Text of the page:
A high school slacker who's rejected by every school he applies to opts to create his own institution of higher learning, the South Harmon Institute of Technology, on a rundown piece of property near his hometown.
When Clark Griswold puts his mind to something, we soon realize he hasn't got one. Still, nothing stops him when the vacation bug hits. This time, he's chosen Las Vegas, the new family entertainment capital of America! Chevy Chase returns as bubbly, bumbling Clark in Vegas Vacation, a jokers-are-wild laugh fest including two other stars from past Vacations. Beverly D'Angelo is back as wife Ellen, doting on the guy she calls "Sparky," and Randy Quaid again delights as grubby goof ball Cousin Eddie. Ethan Embry (That Thing You Do!) and screen-debuting Marisol Nichols are Griswold teens who love the round-the-clock nightlife - as long as they don't share it with Mom and Dad! From Seigfried and Roy's extravaganza to a Hoover Dam tour, from cruising to losing (Wallace Shawn as a shifty blackjack dealer) to amorous crooning (Wayne Newton falls for Ellen): watch Clark try to keep family and wallet together! Written by
Although depicted as a joke, the children's card game of War is a real casino game. See more »
When The Griswalds are playing Keno near the end, only ten numbers were called. Regardless of how many numbers a player picks or is allowed to, 20 numbers are always called in Keno. As it is played in the movie, the odds of winning this game would be astronomically worse than winning the lottery. See more »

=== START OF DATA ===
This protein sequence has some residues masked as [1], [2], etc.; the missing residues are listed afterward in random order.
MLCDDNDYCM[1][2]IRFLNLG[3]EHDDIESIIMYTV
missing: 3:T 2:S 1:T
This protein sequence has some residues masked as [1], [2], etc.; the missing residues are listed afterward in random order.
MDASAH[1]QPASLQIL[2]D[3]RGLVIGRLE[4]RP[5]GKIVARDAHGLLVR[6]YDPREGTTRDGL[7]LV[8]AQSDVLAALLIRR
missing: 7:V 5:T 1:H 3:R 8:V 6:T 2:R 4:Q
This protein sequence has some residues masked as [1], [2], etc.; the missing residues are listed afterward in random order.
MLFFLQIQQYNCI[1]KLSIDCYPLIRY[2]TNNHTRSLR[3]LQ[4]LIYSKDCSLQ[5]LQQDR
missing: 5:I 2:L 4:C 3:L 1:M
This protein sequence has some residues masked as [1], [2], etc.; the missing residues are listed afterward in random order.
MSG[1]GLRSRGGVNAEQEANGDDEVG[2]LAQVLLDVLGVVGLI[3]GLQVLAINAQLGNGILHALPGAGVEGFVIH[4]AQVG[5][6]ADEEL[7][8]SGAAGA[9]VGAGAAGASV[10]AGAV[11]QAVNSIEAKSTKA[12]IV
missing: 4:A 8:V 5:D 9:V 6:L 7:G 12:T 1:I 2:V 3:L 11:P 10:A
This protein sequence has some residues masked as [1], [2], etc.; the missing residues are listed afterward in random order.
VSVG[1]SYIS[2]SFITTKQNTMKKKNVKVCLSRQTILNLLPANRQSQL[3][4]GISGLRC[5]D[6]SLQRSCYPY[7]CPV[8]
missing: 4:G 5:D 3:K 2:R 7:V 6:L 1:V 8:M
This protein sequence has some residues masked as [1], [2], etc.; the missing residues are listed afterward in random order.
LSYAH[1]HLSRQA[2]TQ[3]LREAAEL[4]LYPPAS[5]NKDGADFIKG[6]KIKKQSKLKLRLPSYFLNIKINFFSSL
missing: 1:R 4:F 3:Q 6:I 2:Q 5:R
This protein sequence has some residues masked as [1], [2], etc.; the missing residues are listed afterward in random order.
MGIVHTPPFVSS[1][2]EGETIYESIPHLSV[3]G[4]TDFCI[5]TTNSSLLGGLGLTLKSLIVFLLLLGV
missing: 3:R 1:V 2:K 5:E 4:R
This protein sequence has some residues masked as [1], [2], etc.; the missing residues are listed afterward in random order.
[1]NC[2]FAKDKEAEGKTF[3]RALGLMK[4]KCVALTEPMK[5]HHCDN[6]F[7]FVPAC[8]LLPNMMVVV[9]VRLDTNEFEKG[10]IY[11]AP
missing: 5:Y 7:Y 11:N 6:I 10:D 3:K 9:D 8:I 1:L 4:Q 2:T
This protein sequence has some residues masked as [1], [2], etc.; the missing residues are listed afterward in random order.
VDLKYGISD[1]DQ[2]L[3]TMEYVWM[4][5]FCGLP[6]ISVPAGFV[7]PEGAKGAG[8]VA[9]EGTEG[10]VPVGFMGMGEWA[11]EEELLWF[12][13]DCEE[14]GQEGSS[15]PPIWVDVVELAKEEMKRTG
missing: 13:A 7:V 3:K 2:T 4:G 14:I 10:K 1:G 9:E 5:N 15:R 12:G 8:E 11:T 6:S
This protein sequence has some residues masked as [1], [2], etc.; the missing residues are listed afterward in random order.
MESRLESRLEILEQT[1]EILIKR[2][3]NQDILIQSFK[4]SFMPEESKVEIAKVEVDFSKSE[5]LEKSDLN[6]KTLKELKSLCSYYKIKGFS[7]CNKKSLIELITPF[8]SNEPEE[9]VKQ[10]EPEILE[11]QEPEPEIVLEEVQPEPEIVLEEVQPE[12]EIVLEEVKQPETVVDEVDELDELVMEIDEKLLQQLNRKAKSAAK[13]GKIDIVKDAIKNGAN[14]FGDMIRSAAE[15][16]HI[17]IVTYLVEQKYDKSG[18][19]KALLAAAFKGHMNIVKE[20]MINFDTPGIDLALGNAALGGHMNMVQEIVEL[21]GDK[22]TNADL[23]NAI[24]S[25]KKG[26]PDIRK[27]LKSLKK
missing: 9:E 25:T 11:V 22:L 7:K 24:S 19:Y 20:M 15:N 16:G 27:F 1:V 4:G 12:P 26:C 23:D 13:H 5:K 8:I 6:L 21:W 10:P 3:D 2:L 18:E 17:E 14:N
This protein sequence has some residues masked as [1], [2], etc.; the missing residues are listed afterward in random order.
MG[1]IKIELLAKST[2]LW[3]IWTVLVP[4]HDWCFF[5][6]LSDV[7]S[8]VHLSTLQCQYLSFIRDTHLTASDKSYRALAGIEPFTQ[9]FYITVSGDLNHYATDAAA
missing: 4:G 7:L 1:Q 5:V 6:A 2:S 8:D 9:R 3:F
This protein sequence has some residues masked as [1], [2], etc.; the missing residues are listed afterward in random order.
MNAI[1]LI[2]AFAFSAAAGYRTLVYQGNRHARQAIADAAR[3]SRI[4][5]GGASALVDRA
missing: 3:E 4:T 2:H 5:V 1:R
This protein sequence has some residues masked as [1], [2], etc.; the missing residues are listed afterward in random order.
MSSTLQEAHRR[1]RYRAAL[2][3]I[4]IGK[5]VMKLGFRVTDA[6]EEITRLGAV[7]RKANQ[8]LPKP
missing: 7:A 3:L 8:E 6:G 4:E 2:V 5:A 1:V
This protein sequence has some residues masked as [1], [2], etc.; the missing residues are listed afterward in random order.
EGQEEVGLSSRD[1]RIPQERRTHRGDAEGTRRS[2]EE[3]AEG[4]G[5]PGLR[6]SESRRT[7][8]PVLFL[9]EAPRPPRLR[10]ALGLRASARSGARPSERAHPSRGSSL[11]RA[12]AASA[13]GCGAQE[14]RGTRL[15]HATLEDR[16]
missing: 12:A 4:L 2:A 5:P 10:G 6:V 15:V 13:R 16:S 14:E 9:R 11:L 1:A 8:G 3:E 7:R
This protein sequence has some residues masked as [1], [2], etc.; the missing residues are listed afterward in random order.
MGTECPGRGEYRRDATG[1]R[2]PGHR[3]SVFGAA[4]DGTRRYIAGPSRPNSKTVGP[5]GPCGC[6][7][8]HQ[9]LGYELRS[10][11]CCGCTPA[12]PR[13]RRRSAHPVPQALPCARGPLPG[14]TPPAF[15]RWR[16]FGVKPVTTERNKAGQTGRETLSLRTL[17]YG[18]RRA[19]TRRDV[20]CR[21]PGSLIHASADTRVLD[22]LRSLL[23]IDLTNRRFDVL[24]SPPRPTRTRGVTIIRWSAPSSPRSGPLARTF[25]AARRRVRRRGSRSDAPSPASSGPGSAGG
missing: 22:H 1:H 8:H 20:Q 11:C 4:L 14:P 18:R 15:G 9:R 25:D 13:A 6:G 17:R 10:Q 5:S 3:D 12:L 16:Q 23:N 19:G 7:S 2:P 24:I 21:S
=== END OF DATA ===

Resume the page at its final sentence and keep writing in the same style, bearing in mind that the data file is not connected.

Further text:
[watching as Wayne Newton brings Ellen up on stage with him]
Well, I think we know who sent the dress.
See more »
The end credits list Sid Caesar's character as the generic title of "old man", even though the character is given a proper name, Mr. Ellis, in the film. See more »
Man With The Golden Arm
Written by Elmer Bernstein and Sylvia Fine (as Sylvia Fine Kaye)
Performed by Bill May and His Orchestra
Courtesy of Capitol Records
Under license from EMI-Capitol Special Markets See more »
Well, Clark Griswold has so far botched a road trip, a European vacation and (most memorably) a Christmas vacation; so why does he continue to make his family go through hell on his endless quest for a fun vacation? That's easy; it's pretty enjoyable for us to watch :)
"Vegas Vacation" sits comfortably as the third most enjoyable film in the series; surpassing "European Vacation" but not as enjoyable as "Vacation" or "Christmas Vacation". It's pretty far reaching at times but there are solid moments here; such as Clark damn near destroying a damn and getting crazy (as only Clark Griswold can) playing cards and losing everything.
The Wayne Newton gag soon grows tiresome and everything concerning Audrey and Russ pretty much stinks but Randy Quaid delivers once again as obnoxious Cousin Eddie and Chase hasn't lost his touch as the world's most annoying (yet somehow oddly endearing) family dad.
5 of 5 people found this review helpful.
Was this review helpful to you?